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Man charged with vehicular homicide in death of 2-year-old

by | Sep 20, 2018 | vehicular assault or homicide

In Louisiana and elsewhere driving drunk with children in the vehicle is a particularly heinous offense that the courts and law enforcement agencies seek to penalize strictly. When a child dies in a drunk driving accident that is charged as vehicular homicide, the accused will face a stiff sentence of imprisonment if convicted. In a fatal accident that occurred on Sept. 15 state police arrested a 27-year-old man for vehicular homicide, first offense DWI and related offenses. Tragically, a 2-year-old child died as a result of the accident.

The Louisiana State Police say that the collision occurred on La. 70 near La. 3120 in Ascension Parish. They allege that the accused was driving east on La. 3120 when he ran a stop sign while driving a pickup truck and drove into the path of another pickup that was being operated in a southerly direction on La. 70. There were three children and one additional adult in the alleged offender’s vehicle, according to police.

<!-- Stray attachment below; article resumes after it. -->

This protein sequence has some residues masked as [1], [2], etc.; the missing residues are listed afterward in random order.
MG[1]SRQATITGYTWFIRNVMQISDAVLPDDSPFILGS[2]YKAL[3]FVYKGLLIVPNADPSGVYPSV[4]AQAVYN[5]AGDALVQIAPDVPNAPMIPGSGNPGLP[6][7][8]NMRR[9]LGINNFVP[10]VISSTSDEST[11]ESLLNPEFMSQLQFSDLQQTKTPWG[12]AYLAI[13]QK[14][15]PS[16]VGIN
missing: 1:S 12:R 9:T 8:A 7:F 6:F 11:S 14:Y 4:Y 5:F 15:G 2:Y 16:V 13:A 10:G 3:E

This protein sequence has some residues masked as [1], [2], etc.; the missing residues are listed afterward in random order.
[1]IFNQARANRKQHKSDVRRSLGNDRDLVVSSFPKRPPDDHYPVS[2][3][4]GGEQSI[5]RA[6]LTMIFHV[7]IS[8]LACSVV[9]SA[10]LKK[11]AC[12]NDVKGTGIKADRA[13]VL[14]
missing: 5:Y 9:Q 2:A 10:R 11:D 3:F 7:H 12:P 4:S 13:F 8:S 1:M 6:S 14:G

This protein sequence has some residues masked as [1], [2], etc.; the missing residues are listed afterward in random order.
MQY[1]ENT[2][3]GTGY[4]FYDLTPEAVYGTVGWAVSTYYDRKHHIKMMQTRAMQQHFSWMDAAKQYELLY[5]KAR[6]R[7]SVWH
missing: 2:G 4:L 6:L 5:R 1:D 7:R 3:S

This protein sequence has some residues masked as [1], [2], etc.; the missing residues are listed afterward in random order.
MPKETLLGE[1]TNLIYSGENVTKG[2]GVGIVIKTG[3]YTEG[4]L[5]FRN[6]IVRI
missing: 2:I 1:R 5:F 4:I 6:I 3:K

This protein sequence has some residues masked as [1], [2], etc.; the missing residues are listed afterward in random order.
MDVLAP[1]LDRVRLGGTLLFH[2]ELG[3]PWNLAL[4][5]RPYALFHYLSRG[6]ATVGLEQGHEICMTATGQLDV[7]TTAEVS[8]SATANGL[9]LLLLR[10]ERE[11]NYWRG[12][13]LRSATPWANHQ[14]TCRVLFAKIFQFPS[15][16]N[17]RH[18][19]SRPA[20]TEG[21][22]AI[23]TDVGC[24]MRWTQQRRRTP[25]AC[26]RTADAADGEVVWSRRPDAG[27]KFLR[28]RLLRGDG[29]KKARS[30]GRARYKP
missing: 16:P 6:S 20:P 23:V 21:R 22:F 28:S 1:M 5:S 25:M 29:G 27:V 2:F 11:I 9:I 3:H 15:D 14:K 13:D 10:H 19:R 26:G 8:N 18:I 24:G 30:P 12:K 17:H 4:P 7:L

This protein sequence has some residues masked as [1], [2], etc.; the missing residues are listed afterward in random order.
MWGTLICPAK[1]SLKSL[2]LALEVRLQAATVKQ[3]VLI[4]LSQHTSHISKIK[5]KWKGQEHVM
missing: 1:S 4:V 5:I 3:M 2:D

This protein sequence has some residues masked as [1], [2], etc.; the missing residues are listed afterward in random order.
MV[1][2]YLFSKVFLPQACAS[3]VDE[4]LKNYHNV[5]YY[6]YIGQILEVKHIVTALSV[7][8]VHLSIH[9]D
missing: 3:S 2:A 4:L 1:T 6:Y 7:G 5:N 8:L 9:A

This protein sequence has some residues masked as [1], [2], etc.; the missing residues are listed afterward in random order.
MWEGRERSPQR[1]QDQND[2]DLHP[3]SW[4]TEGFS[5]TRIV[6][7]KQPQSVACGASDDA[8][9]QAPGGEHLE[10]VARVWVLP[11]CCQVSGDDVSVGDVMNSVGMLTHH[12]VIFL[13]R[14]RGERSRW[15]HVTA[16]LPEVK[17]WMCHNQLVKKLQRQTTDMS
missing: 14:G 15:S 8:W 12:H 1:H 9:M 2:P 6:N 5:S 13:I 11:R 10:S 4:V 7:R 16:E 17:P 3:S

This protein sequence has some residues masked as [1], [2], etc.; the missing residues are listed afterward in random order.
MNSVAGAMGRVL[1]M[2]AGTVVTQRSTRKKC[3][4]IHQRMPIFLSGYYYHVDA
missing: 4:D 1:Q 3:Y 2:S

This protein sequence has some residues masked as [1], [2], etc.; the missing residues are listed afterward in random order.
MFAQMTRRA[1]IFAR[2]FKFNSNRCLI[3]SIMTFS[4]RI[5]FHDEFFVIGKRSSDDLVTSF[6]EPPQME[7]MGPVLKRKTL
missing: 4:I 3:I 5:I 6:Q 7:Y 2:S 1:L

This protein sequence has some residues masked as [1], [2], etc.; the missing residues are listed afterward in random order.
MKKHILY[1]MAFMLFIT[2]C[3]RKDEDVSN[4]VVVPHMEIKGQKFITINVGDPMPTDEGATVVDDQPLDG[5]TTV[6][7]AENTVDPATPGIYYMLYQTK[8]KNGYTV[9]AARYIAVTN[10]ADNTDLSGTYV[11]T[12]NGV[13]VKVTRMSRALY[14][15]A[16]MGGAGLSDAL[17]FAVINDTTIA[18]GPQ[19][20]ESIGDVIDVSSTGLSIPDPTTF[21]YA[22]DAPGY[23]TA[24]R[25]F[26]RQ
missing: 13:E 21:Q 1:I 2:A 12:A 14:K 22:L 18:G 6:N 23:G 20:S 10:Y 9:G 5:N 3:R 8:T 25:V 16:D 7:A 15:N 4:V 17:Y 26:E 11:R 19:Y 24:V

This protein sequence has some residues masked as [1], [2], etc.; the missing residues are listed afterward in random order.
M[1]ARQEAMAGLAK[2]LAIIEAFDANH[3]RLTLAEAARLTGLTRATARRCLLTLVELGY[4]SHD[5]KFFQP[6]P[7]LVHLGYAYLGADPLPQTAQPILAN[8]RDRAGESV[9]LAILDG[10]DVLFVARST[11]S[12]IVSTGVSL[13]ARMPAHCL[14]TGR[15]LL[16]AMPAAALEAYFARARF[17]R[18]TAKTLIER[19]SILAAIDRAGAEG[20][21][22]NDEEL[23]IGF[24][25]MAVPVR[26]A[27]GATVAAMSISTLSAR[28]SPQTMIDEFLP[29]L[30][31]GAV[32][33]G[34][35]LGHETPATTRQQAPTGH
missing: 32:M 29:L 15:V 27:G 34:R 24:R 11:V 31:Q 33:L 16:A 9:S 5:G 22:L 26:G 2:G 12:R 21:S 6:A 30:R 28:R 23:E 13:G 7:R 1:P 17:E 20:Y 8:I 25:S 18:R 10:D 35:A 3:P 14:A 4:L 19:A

The authorities allege that neither the adults nor the children were seat belted. None of  the children were in car seats. Police took a Breathalyzer test of the accused at the Ascension Parish Jail and allege results of .103 percent blood alcohol content (BAC). It is illegal to drive with a BAC of .08 or above in Louisiana. The decedent suffered critical injuries and died after being taken to a local hospital. The other two children in the vehicle also suffered serious injuries, with one of them being critically injured.

While a first offense DWI charge does not necessarily mandate imprisonment, a conviction of the vehicular homicide charge in Louisiana can carry a sentence of imprisonment from three to 30 years. There is a minimum sentence of five years if the accused had a BAC of .15% or more and at least one prior conviction for drunk driving. If the accused in this case is convicted of the charged crimes, he may qualify for a sentence of from three to five years depending on the court’s determination of the factors involved.